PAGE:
1. The crimes occurred on June 1, 2008. In June 2009, a Muscogee County grand jury returned an indictment charging the Debelbots with malice murder, felony murder, and cruelty to children in the first degree. The Debelbots were tried together from October 26 to October 29, 2009, at which time the jury returned guilty verdicts on all counts. The trial court sentenced the Debelbots to life in prison for malice murder, and the remaining convictions were purported to be vacated as a matter of law or merged. The Debelbots separately filed motions for new trial in November 2009 and amended them in 2015. Preliminary hearings related to the motion for new trial began in September 2014; the merits hearings began in July 2015 and were completed in August 2017. The motion-for-new-trial court issued an order denying the Debelbots’ motion for new trial, as amended, on December 12, 2017. The Debelbots filed a timely joint notice of appeal, and the case was docketed to the August 2018 term of this Court. The case was orally argued on August 7, 2018.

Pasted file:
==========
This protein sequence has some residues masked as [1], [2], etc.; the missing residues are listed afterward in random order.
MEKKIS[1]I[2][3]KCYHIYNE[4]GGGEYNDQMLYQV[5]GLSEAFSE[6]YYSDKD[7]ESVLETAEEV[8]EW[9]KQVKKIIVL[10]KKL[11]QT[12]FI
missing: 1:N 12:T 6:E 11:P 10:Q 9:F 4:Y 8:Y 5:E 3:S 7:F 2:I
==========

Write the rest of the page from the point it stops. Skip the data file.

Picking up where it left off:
2. Albert was in the United States Army at that time (Ashley having previously served), and the family was entitled to use the medical services at the on-base army hospital despite living off-base.
3. The Debelbots were tried almost ten years ago, and the motion-for-new-trial court displayed concern for the delay as early as 2014, when it required sworn testimony from one of the Debelbots before granting a continuance. Accordingly, we have confidence that court will proceed promptly on remand.
All the Justices concur.
Response sent, thank you
Docket No: S18A1073.
Decided: March 13, 2019
Court: Supreme Court of Georgia.